Standard Historical Last Updated: Jun 30, 2017
ASTM D1691-12

Standard Test Methods for Zinc in Water

Significance and Use

4.1 Zinc is an essential and beneficial element in body growth. Concentrations above 5 mg/L can cause a bitter astringent taste and opalescence in alkaline waters. The zinc concentration of U.S. drinking waters varies between 0.06 and 7.0 mg/L with a mean of 1.33 mg/L. Zinc most commonly enters the domestic water supply from deterioration of galvanized iron and dezincification of brass. Zinc in water also may result from industrial water pollution.3

Scope

1.1 These test methods cover the determination of zinc in water. Two test methods are given as follows:

Test Method

Concentration Range

Sections

A—Atomic Absorption, Direct

0.05 to 2 mg/L

 8-16

B—Atomic Absorption,
 Chelation-Extraction

20 to 200 μg/L

17-25


1.2 Either dissolved or total recoverable zinc may be determined.

1.3 These test methods have been used successfully with reagent grade water. See the specific test method for applicability to other matrices. It is the user's responsibility to assure the validity of these test methods in other matrices.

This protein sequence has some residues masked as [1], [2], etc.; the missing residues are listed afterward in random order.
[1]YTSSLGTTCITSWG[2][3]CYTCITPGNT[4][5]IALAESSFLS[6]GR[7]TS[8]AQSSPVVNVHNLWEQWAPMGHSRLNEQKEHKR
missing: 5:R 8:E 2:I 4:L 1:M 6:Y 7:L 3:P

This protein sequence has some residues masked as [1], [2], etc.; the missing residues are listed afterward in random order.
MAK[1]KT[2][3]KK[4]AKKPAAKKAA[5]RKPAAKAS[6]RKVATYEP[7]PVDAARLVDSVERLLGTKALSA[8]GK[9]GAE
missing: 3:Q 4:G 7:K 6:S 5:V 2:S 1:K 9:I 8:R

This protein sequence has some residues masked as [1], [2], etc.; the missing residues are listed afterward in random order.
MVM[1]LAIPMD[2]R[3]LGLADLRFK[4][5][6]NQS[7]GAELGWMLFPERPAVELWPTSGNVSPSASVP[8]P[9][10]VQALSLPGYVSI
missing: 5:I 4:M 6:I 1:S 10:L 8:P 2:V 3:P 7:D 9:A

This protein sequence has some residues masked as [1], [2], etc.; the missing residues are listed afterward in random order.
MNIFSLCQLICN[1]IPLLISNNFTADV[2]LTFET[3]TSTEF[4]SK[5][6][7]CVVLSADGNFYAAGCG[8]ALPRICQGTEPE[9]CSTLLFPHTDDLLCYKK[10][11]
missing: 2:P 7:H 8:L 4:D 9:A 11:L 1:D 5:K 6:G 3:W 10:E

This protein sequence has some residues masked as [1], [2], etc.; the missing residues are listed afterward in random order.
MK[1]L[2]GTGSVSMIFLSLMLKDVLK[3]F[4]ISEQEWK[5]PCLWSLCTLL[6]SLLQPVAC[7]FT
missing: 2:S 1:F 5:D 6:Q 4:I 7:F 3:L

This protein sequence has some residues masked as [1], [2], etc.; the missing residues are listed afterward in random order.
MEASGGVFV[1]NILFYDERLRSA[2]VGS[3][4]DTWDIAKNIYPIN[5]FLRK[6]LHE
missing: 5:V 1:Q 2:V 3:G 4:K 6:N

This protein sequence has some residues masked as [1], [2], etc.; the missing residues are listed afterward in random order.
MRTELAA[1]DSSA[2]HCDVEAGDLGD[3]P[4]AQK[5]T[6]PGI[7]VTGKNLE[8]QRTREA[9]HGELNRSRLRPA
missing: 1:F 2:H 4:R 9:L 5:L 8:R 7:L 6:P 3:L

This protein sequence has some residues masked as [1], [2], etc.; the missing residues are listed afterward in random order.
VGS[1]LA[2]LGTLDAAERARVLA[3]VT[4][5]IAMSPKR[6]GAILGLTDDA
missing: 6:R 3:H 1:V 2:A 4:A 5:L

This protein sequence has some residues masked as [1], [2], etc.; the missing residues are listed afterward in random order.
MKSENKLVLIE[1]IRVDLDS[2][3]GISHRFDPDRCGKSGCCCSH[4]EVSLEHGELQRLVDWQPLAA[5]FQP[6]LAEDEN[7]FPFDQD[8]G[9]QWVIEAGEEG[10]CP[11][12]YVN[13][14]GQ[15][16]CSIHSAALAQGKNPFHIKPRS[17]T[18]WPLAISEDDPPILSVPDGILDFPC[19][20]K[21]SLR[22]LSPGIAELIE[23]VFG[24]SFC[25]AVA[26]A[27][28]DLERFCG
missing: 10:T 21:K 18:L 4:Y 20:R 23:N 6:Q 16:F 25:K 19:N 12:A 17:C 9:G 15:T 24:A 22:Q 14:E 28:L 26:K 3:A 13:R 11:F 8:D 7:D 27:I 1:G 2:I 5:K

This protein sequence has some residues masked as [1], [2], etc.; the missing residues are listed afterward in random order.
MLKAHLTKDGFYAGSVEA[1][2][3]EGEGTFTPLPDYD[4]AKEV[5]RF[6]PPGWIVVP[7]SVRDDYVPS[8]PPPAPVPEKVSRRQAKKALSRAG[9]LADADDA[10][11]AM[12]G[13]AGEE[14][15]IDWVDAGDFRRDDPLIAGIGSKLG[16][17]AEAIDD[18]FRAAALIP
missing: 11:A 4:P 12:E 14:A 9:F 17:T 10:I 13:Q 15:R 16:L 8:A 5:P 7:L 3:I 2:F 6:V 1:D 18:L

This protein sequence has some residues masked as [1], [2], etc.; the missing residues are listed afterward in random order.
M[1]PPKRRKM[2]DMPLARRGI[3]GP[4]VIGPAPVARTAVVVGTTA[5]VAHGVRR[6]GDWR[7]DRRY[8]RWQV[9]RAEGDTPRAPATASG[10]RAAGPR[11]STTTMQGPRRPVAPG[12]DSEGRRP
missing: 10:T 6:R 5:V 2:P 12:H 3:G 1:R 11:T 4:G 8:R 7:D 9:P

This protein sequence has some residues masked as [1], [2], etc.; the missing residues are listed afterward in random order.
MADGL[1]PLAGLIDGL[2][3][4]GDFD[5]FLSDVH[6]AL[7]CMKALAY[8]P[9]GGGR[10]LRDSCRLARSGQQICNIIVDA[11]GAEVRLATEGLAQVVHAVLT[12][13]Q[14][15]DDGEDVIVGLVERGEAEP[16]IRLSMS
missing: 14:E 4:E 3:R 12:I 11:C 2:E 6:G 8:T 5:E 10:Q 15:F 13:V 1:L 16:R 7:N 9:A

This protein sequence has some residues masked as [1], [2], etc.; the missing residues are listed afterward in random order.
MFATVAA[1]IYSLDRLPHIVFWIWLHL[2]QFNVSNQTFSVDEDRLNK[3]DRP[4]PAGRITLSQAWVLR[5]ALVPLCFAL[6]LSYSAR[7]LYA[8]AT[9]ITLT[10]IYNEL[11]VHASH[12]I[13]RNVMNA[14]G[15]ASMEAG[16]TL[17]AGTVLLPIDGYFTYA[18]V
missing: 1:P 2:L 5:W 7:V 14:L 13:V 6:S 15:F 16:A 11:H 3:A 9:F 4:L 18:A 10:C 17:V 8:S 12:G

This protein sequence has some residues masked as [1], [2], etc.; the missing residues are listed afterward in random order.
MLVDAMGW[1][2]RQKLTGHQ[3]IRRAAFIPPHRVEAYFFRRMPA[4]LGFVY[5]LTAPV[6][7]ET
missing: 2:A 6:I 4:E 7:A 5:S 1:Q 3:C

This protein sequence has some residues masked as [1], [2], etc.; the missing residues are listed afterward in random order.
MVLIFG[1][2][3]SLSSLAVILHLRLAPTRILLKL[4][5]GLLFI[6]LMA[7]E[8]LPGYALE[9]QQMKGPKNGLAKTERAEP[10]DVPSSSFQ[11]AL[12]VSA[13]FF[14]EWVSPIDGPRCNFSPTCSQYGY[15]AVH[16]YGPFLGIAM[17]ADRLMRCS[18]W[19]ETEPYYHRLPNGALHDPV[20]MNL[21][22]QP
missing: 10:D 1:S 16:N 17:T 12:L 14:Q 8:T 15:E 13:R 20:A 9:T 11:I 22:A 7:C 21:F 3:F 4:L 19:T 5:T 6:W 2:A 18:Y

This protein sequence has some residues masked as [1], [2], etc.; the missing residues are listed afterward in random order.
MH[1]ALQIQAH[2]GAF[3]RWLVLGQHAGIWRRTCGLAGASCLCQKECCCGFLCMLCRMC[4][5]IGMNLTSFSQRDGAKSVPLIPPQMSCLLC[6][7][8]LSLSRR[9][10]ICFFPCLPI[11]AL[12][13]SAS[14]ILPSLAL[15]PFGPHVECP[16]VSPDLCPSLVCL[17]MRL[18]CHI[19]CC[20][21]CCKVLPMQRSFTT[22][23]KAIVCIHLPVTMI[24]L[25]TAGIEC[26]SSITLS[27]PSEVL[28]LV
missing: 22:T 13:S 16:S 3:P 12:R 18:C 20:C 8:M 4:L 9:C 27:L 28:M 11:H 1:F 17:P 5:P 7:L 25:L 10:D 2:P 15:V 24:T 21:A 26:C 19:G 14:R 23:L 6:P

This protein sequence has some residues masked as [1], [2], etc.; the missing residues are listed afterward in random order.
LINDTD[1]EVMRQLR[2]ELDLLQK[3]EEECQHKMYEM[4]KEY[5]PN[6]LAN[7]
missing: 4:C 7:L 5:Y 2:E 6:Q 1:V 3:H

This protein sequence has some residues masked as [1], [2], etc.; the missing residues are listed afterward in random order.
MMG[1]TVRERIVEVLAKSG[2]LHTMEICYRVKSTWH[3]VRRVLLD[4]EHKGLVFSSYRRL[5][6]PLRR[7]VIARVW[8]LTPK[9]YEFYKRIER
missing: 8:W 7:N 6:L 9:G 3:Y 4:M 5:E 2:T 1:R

1.4 The values stated in either SI units or inch-pound units are to be regarded separately as standard. The values stated in each system are mathematical conversions and may not be exact equivalents; therefore, each system shall be used independently of the other.

1.5 This standard does not purport to address all of the safety concerns, if any, associated with its use. It is the responsibility of the user of this standard to establish appropriate safety and health practices and determine the applicability of regulatory limitations prior to use. For specific hazard statements, see Section 6 and Note 6, Note 10, and Note 16.

1.6 Two former colorimetric test methods were discontinued. Refer to Appendix X1 for historical information.

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Details
Book of Standards Volume: 11.01
Developed by Subcommittee: D19.05
Pages: 7
DOI: 10.1520/D1691-12
ICS Code: 13.060.50